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Lake Geneva Chiropractic

July 29, 2014 | 02:34 PM
Lake Geneva police recently unveiled a new 911 system that improves communication response times and lays the groundwork for the Lake Geneva department to receive cell phone 911 calls directly.

The system came on line June 25 and cost $129,897, according to Police Chief Michael Rasmussen.

The new system replaces an earlier computer-based dispatching system that was first installed in 1993 and updated in 1997.

Jean Froggot, Lake Geneva Police Department’s communications supervisor, said she and the dispatch staff were still tweaking the system and checking out its features, customizing it for Lake Geneva.

When someone calls the police department, either through 911 or the nonemergency number, the calling number is captured. Even cell phone numbers are now captured, Froggot said.

Assistant Chief Michael Reuss said the new 911 system is a time saver for the city’s dispatchers.

“It’s an outstanding program,” he said. “It makes their jobs a little easier and makes getting the information a little bit faster.”

Froggot said one of the notable improvements was the addition of a key pad, made by a California company, called Genovation.

The keypad allows dispatchers to answer, transfer and disconnect calls with a click of a button.

The entire unit was designed by Cassidian Communications, also of California.

“I remember 25 years ago, our radio was a box and we pressed a big square button to talk,” Froggot said.

Then, the communications center was in a basement office.

It was a time of paper files and quickly paging through phone books or thumbing a rolodex to find phone numbers.

Records of police contacts and arrests were kept in manila folders and card indexes. Often it was up to the memories of police and staff whether someone’s name might be on a file.

Now everything is on an electronic file.

“We used to ask for background on a license plate, and we were lucky to get it in two days,” said Froggot. “Now, we get the information back sometimes even before we finish entering the number.”

One of the new features is that cell phone calls can now be located on a GPS map.

Land line calls can be pinpointed to the exact location. Cell phone calls are pinpointed to their locations as close as possible, Froggot said.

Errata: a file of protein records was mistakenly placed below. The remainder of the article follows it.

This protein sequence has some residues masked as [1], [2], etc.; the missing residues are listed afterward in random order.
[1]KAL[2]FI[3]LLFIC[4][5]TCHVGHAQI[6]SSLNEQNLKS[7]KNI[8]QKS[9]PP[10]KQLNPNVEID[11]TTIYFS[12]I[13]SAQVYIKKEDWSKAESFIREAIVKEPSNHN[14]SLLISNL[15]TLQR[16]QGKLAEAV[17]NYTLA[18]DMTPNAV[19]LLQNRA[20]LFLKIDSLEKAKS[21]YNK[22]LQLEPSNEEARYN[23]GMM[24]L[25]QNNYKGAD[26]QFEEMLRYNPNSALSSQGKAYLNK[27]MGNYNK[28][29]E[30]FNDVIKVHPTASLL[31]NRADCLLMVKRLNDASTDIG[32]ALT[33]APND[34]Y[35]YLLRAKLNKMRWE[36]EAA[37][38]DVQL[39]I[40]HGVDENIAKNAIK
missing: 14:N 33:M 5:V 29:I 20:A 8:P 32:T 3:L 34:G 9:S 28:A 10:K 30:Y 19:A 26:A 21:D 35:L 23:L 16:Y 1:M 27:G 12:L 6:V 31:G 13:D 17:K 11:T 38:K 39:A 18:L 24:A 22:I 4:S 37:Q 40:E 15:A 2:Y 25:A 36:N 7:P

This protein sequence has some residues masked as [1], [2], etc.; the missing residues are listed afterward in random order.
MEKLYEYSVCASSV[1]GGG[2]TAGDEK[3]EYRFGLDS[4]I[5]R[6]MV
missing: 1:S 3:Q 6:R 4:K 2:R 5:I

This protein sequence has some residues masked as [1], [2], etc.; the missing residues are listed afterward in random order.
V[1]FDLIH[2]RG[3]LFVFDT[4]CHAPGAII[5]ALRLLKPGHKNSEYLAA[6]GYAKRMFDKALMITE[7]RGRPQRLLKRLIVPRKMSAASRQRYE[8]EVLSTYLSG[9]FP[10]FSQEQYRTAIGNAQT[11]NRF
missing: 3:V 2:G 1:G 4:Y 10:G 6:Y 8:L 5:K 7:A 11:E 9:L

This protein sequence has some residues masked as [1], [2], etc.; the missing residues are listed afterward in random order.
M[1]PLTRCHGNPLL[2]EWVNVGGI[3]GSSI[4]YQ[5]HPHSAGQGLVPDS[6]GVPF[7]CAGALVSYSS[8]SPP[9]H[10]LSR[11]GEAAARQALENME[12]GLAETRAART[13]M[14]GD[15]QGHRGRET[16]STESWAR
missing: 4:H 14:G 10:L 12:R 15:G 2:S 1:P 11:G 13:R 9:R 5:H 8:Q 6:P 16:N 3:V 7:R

Concentric circles on the dispatcher’s map screen creates a bullseye with the most likely origin of the cell phone call in the center of the bullseye.

Often the locations are very precise.

Froggot said the department recently received a cell phone call from the backyard of a Lake Geneva residence, and the location map showed the call coming from the backyard.

For the dispatchers’ convenience, and to increase call-back speeds, on the main screen is a collection of colorful icons for departments and services that are most commonly called by the department (for example, a yellow mail box for voicemail; a deep purple badge for county 911 centers.)

Clicking on an icon connects the caller with the appropriate service or department.

And, there’s an electronic Rolodex for those numbers not commonly called. All it takes is a click of the mouse, and the number is automatically dialed.

Calls also appear on the squad car laptops, so officers know when a potential call for service comes in, Froggot said.

Calls and communications are also automatically time-stamped so dispatchers can create a communications time line of an incident, if necessary, she said.

The police department is now waiting for approval to have 911 cell phone calls to Lake Geneva police and fire come directly to the Lake Geneva dispatch center.

Those calls are still going to the sheriff’s department first and are then are transferred to Lake Geneva, Froggot said.

The problem is that there is, on average, a 15-second delay to transfer cell calls from the sheriff’s department to the police department. Cell calls accounted for about 67 to 70 percent of all 911 calls received by the Lake Geneva police from January to May, Rasmussen said.

In addition to the delay, some cell calls are cut off, and dispatchers must call the caller back to re-establish communication.

Rasmussen said the department is waiting for Sheriff David Graves to approve having Lake Geneva police answer cell phone 911 calls directly.

However, in January 2013, Rasmussen said he didn’t expect Lake Geneva to have the ability to receive 911 calls directly until after this summer.

The Lake Geneva Police Department has six full-time dispatchers, including Froggot, and five part timers.

Froggot said she’s still tweaking the system and checking out its features.

“It’s like a new game,” she said, only half joking. “The more you use it, the more comfortable you become with it.”

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